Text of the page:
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Life as a Technological Product: Philosophical and Ethical Aspects of Synthetic Biology

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Joachim Bolzt

"Synthetic biology is a new biotechnology that is developing at an impressive pace and attracting a considerable amount of attention from outside the scientific community as well. In this article, two main philosophically and ethically relevant characteristics of this field of research will be laid bare, namely its reliance on mechanistic metaphors to denominate simple forms of life and its appeal to the semantic field of creativity. It is argued that given these characteristics synthetic biology can be understood as a prime example of a kind of human interference with reality that German philosopher Hannah Arendt called “fabrication.” This kind of self-world-relation contrasts to “action,” a relation that introduces, among other things, the idea of an inherent value of the object acted upon. Taking up this latter perspective, one scientific and two ethical challenges to synthetic biology’s take on the realm of life are identified."

http://bit.ly/1gVVqZ7

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Systems Approaches for Synthetic Biology: A Pathway Toward Mammalian Design

Systems Approaches for Synthetic Biology: A Pathway Toward Mammalian Design | SynBioFromLeukipposInstitute | Scoop.it
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Rahul Rekhi and Amina A. Qutub "We review methods of understanding cellular interactions through computation in order to guide the synthetic design of mammalian cells for translational applications, such as regenerative medicine and cancer therapies. In doing so, we argue that the challenges of engineering mammalian cells provide a prime opportunity to leverage advances in computational systems biology. We support this claim systematically, by addressing each of the principal challenges to existing synthetic bioengineering approaches—stochasticity, complexity, and scale—with specific methods and paradigms in systems biology. Moreover, we characterize a key set of diverse computational techniques, including agent-based modeling, Bayesian network analysis, graph theory, and Gillespie simulations, with specific utility towards synthetic biology. Lastly, we examine the mammalian applications of synthetic biology for medicine and health, and how computational systems biology can aid in the continued development of these applications" http://bit.ly/15R4zAR ;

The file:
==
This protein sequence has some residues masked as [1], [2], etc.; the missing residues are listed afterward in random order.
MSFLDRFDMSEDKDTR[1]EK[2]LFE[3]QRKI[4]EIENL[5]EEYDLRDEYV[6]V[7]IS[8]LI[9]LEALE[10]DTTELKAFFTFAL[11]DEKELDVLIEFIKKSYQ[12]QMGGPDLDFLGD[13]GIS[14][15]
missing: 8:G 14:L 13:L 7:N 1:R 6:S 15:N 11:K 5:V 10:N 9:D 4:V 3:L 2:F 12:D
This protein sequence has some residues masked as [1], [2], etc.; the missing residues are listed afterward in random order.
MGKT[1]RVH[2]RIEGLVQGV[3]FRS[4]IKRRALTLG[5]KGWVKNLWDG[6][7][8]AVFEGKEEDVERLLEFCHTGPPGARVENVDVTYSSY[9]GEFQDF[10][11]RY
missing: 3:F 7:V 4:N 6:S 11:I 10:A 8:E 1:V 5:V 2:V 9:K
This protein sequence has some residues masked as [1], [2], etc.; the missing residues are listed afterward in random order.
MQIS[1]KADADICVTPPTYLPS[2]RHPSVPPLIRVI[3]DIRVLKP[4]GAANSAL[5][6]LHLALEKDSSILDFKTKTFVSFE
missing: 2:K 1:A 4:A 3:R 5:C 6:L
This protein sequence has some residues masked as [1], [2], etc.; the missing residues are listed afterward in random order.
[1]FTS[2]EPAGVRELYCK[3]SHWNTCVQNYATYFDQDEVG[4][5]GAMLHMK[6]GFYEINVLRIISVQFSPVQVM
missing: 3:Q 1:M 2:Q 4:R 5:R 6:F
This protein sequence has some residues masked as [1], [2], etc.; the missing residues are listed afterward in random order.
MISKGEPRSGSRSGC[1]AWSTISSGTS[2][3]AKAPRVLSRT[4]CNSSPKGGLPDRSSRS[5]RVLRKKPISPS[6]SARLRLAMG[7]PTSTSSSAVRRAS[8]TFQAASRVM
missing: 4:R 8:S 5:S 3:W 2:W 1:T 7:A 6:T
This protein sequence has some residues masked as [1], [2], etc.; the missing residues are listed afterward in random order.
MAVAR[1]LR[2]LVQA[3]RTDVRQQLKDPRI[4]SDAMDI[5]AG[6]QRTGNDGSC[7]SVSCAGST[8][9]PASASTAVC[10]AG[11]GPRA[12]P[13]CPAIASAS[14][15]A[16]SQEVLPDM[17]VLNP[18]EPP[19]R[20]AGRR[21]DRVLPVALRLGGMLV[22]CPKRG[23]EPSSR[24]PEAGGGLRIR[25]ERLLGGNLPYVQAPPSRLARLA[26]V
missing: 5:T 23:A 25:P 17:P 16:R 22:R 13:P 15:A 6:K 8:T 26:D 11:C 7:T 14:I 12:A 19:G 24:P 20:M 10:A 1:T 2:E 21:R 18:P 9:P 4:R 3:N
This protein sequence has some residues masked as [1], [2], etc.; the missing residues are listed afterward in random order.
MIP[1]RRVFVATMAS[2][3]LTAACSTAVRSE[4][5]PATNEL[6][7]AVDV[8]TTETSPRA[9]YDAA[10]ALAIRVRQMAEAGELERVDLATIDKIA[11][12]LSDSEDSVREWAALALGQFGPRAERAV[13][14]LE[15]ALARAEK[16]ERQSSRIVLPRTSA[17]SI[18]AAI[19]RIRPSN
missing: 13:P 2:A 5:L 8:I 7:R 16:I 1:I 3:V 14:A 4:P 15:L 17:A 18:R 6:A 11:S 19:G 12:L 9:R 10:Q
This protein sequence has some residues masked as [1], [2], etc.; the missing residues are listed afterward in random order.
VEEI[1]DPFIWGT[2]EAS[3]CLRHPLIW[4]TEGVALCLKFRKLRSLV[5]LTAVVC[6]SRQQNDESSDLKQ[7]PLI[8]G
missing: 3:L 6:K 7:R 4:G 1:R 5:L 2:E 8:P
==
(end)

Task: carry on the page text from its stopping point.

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Ethics: Synthetic Biology

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*by
Gregory E. Kaebnick

"Synthetic biology aims to bring to biology the principles of engineering, standardizing and modularizing the design of biological systems to make possible the development of biological systems that perform specified tasks. Several distinct lines of research fall under the general heading of synthetic biology. Examples of synthetic biology to date include the development of microorganisms that can produce a precursor to artemisinin (a drug for treating malaria) and fuels. The technology poses ethical and policy challenges concerning its risks and potential benefits, its socioeconomic impact and the implications for social justice, and the very idea of engineering living organisms. Many commentators have recommended that these questions should be addressed in a manner that engages the public, raising additional questions about how that is best done."


http://bit.ly/16gT3kF

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Upgrading protein synthesis for synthetic biology

Upgrading protein synthesis for synthetic biology | SynBioFromLeukipposInstitute | Scoop.it
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Patrick O'Donoghue,Jiqiang Ling,Yane-Shih Wang& Dieter Söll

"Genetic code expansion for synthesis of proteins containing noncanonical amino acids is a rapidly growing field in synthetic biology. Creating optimal orthogonal translation systems will require re-engineering central components of the protein synthesis machinery on the basis of a solid mechanistic biochemical understanding of the synthetic process."

http://bit.ly/1dyrliJ

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Implementation of cell-free biological networks at steady state

Implementation of cell-free biological networks at steady state | SynBioFromLeukipposInstitute | Scoop.it
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Niederholtmeyer H, Stepanova V, Maerkl SJ.